Court: Navy Training Violates Marine Animal Protection Laws
A U.S. District Court judge has ruled that the National Marine Fisheries Service wrongly approved U.S. Navy training exercises in the Pacific Ocean that would cause widespread harm to whales, dolphins, other marine mammals, and endangered sea turtles.
The Navy’s planned exercises involved the use of explosives, sonar, and vessel strikes over a five-year period, causing an estimated 9.6 million instances of harm to ocean mammals and other marine life.
It was concluded that the training exercises would impact millions of marine animals with injury, death, and disrupted essential habits like mating, rest, and communication.
The court decision is the result of a December 2013 lawsuit filed by Earthjustice against the Navy and Fisheries Service’s approval of Navy training in the Pacific, violating the National Environmental Policy Act, Marine Mammal Protection Act and Endangered Species Act.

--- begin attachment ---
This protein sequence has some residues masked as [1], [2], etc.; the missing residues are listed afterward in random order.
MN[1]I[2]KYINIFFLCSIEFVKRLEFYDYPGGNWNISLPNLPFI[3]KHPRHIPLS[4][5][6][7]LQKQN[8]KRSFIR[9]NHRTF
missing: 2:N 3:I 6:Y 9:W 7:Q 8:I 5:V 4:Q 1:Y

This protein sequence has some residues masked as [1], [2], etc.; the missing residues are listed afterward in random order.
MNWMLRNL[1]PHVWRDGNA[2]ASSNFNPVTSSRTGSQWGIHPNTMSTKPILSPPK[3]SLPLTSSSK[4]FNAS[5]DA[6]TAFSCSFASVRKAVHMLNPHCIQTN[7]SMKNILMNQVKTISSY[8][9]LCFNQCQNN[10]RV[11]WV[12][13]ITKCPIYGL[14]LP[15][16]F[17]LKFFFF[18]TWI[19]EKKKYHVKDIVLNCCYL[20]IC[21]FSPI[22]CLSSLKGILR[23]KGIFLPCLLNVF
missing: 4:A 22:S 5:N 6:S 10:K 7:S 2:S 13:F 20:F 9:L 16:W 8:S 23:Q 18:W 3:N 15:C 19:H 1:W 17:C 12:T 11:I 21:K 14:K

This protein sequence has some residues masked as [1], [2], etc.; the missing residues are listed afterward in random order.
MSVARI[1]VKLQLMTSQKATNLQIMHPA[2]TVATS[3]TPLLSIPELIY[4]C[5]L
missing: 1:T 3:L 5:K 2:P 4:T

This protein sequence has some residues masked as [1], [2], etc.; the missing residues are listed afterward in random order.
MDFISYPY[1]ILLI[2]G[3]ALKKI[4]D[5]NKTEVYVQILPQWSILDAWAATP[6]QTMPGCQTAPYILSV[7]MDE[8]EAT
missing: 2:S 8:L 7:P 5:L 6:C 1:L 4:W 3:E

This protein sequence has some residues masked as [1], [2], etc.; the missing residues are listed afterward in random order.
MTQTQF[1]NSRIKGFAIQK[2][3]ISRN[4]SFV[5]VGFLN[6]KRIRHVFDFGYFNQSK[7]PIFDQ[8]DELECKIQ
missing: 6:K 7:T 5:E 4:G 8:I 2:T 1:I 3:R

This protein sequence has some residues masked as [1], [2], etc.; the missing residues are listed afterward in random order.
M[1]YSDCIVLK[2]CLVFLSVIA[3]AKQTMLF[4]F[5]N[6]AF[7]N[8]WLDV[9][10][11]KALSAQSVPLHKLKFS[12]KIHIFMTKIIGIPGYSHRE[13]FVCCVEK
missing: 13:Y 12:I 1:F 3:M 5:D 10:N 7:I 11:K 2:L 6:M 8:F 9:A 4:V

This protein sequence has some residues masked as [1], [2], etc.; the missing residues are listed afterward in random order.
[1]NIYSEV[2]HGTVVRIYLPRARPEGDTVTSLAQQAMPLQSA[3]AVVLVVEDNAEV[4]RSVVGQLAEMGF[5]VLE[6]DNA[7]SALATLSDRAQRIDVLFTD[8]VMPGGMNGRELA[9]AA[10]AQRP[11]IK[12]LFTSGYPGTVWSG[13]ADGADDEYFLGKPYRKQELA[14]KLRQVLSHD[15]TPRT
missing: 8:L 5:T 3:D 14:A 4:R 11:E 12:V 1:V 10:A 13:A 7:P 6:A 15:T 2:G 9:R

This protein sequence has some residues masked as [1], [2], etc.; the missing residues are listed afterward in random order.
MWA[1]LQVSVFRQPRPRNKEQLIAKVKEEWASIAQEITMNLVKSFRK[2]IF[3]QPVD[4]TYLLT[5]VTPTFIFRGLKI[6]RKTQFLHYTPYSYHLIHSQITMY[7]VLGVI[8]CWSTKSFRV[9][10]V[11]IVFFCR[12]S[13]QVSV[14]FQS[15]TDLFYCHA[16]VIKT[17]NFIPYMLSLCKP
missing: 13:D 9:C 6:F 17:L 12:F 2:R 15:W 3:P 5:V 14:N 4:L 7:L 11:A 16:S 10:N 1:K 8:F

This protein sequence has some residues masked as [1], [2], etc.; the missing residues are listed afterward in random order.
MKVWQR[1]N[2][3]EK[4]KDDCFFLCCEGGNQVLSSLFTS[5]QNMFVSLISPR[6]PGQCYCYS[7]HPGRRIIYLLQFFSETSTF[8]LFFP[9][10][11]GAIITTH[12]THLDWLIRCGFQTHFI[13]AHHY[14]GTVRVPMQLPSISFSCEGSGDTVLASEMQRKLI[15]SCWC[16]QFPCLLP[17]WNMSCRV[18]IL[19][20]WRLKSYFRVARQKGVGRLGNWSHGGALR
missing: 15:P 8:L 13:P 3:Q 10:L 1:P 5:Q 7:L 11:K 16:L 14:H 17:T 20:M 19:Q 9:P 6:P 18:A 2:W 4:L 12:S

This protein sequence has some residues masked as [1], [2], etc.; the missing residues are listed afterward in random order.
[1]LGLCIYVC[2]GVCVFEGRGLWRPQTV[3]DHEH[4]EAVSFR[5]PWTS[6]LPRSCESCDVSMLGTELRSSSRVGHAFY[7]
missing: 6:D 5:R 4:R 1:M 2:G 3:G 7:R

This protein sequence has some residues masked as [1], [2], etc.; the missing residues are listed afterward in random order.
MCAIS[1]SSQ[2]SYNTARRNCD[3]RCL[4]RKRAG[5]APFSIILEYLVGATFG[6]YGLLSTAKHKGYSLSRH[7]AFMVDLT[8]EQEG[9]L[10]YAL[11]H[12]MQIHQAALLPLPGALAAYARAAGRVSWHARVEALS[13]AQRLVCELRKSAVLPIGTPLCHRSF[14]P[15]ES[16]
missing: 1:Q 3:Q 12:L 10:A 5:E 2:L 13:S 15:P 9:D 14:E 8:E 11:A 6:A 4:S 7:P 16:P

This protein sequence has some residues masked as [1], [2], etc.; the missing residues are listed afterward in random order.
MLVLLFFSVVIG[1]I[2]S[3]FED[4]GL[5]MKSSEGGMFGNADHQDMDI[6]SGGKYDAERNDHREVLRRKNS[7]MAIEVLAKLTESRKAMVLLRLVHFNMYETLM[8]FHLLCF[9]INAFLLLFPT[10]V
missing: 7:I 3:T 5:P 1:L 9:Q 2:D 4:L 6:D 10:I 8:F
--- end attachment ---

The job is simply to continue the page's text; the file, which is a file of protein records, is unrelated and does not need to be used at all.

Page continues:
Earthjustice brought the case forward on behalf of several organizations: the Conservation Council for Hawai‘i, the Animal Welfare Institute, the Center for Biological Diversity and the Ocean Mammal Institute.
“The Navy can fulfill its mission and, at the same time, avoid the most severe harm to dolphins, whales and countless other marine animals by simply limiting training and testing in a small number of biologically sensitive areas,” said Earthjustice attorney, David Henken.
The groups sued because the Fisheries Service and Navy did not consider alternatives to minimize harm to ocean life. The National Environmental Policy Act requires all federal agencies to evaluate their activities and consider alternatives in order to minimize environmental harm. The law also provides the public with an opportunity to review and comment on proposed alternatives.
Though the Navy claimed it could not avoid biologically sensitive areas in its training exercises, the judge concluded that it “made no sense given the size of the ocean area involved.”
The ruling found that the Fisheries Service violated its legal obligations under federal law to prevent harm to endangered marine mammals.
“This is an important victory for our oceans,” said Marsha Green, president of Ocean Mammal Institute. “The Navy can, and must, find ways to accomplish its mission that reduce the amount of deafening noise that prevents marine mammals from communicating, navigating, feeding and finding mates.”